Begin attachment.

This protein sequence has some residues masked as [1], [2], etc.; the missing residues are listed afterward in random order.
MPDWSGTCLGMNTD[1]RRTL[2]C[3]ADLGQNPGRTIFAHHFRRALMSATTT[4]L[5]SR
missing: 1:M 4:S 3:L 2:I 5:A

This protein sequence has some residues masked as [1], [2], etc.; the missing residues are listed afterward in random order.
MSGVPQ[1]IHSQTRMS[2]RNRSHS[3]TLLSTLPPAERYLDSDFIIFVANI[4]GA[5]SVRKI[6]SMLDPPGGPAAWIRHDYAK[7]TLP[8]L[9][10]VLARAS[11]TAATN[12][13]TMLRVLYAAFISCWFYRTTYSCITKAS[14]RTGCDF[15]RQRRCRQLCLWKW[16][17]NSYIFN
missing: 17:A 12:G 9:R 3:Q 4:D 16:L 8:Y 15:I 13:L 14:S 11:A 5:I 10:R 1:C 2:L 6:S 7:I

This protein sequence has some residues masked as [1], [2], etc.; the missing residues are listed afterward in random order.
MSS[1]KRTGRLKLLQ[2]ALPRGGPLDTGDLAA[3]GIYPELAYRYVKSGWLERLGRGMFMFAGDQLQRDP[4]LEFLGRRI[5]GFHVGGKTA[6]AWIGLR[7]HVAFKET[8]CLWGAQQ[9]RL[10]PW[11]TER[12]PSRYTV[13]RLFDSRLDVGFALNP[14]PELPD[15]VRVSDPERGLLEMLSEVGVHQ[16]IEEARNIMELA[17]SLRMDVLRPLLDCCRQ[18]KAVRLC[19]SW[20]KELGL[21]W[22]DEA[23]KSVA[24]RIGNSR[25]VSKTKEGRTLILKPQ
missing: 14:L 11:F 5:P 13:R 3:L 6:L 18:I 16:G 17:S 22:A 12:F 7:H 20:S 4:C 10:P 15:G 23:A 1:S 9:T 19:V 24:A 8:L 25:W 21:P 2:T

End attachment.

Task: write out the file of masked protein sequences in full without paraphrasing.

This protein sequence has some residues masked as [1], [2], etc.; the missing residues are listed afterward in random order.
MPDWSGTCLGMNTD[1]RRTL[2]C[3]ADLGQNPGRTIFAHHFRRALMSATTT[4]L[5]SR
missing: 1:M 4:S 3:L 2:I 5:A

This protein sequence has some residues masked as [1], [2], etc.; the missing residues are listed afterward in random order.
MSGVPQ[1]IHSQTRMS[2]RNRSHS[3]TLLSTLPPAERYLDSDFIIFVANI[4]GA[5]SVRKI[6]SMLDPPGGPAAWIRHDYAK[7]TLP[8]L[9][10]VLARAS[11]TAATN[12][13]TMLRVLYAAFISCWFYRTTYSCITKAS[14]RTGCDF[15]RQRRCRQLCLWKW[16][17]NSYIFN
missing: 17:A 12:G 9:R 3:Q 4:D 16:L 8:Y 15:I 13:L 14:S 11:A 5:I 10:R 1:C 2:L 6:S 7:I

This protein sequence has some residues masked as [1], [2], etc.; the missing residues are listed afterward in random order.
MSS[1]KRTGRLKLLQ[2]ALPRGGPLDTGDLAA[3]GIYPELAYRYVKSGWLERLGRGMFMFAGDQLQRDP[4]LEFLGRRI[5]GFHVGGKTA[6]AWIGLR[7]HVAFKET[8]CLWGAQQ[9]RL[10]PW[11]TER[12]PSRYTV[13]RLFDSRLDVGFALNP[14]PELPD[15]VRVSDPERGLLEMLSEVGVHQ[16]IEEARNIMELA[17]SLRMDVLRPLLDCCRQ[18]KAVRLC[19]SW[20]KELGL[21]W[22]DEA[23]KSVA[24]RIGNSR[25]VSKTKEGRTLILKPQ
missing: 14:L 11:F 5:P 13:R 3:L 6:L 18:I 16:G 17:S 22:A 12:F 7:H 20:S 4:C 10:P 15:G 23:A 1:S 9:T 19:V 24:A 8:L 25:W 21:P 2:T